Trotter took the Vincentian mission to heart, serving as a sixth- through eighth-grade teacher for 11 years in the Chicago Public School system before transitioning to school administration. He currently serves as principal of Hester Junior High in Franklin Park, Ill. “I feel like what goes around comes around,” says Trotter. “I benefited a lot from DePaul, and I had some financial aid when I was there. I felt fortunate to take advantage of those things.”

For more than eight years, Trotter has contributed consistently to the university, and he is not alone in his commitment. In recognition of loyal donors like Trotter, DePaul launched the True Blue Society, an annual giving society to honor those who support the university for three or more consecutive years. “Now that I’m in a place where I can give a little bit back, I think it’s the right thing to do,” Trotter explains. He encourages others to follow in his footsteps.

“Giving $20 a month doesn’t seem like a ton to an alumnus who is fully employed, but that’s $240 in a year—that’s a couple of books for a college student,” he says. “It goes further than you think.” Trotter knows firsthand the impact financial assistance can have. “My success wasn’t all because of me,” he asserts. “It was also because of DePaul, so I feel like giving back is the right thing to do.”

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College of Law shaped influential disability rights attorney

July 21, 2015
Robert Mather

Robert Mather (JD ’77)

As a young, deaf law student who communicated via sign language, Robert Mather (JD ’77) faced attitudinal barriers. He wanted to become a trial attorney but encountered some resistance from lawyers and friends. “Some people thought I could not be a trial attorney because I was deaf and use sign language,” Mather remembers. “At the time, I was not sure if I could becomea trial attorney, but I felt must try. I would not accept what other people told me to be or not to be.” Relying on guidance from an adjunct professor and an experienced trial attorney, Mather and his team successfully won a mock trial. “My experience with the instructor and team members’ support proved that it was possible to become an effective trial attorney,” Mather asserts. “Deafness to me was not an issue.”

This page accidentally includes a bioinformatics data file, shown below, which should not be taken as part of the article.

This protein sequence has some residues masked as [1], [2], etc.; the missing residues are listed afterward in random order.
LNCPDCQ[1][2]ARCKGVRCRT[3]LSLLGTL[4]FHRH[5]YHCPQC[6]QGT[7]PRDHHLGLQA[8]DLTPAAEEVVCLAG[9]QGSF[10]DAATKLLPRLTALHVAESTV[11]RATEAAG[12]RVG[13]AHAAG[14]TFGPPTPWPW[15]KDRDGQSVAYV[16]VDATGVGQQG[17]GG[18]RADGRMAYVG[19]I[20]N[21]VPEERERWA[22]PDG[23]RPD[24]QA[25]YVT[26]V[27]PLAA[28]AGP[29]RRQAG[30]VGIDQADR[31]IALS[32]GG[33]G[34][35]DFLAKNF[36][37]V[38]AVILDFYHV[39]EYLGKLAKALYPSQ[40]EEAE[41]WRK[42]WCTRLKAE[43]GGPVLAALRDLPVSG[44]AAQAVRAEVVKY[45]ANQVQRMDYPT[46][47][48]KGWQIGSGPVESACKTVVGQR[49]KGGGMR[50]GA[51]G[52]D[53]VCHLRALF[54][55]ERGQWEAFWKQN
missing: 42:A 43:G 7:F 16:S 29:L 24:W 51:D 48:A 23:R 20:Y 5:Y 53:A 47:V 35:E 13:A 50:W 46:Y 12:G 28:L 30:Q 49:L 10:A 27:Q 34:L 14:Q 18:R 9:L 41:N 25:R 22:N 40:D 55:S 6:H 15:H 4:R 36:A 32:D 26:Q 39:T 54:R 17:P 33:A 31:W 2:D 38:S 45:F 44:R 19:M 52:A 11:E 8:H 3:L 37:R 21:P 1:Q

His record over the past 31 years speaks for itself. Mather has been a trial attorney in the Disability Rights Section (DRS) of the Civil Rights Division of the Department of Justice since 1984. DRS is responsible for the enforcement of titles I, II and III of the Americans with Disabilities Act (ADA). Passed in 1990, the ADA prohibits discrimination on the basis of disability, and Mather was a member of the legal team that developed the regulations for titles II and III of the ADA. These regulations explore nondiscrimination, especially in state and local government services, as well as by public accommodations and in commercial facilities. “The common denominator is that I work on cases where private entities and state and local government agencies failed or refused to make changes whenever necessary to provide individuals with disabilities the same opportunities that are provided to others,” says Mather.

Among the changes he has facilitated are the removal of barriers in facilities, reasonable modifications in policies and practices, and the provision of appropriate auxiliary aids and services to ensure effective communication. Mather has received multiple achievement awards from the Department of Justice for his efforts and previously served as staff counsel of the U.S. Commission on Education of the Deaf, deputy general counsel of the U.S. Architectural and Transportation Barriers Compliance Board, and a VISTA attorney at the National Center for Law and the Deaf. “I know, after 30 years, we have witnessed a great deal of progress in disability rights in the areas of employment and public and private services,” Mather says. “But, like other federal civil rights laws, there is so much work to be done under the ADA.”

Mather credits three elements of his DePaul experience with preparing him for his future success: trial practice in a moot court, the relationships he formed with his professors and classmates, and the instruction and guidance he received in legal writing. “Professor Terrence Kiely (JD ’67), my tort instructor, called me to discuss with him how to prepare for a final exam,” Mather recalls. “He asked me if I had developed an outline yet. I asked, ‘Outline for a final exam?’” Kiely explained the importance of outlines to prevent last-minute studying, and Mather immediately took his advice. After that, there were “no last minute crams” for Mather, and that made all the difference in his studies. “DePaul prepared me for the rigors of my career in civil rights enforcement,” Mather affirms.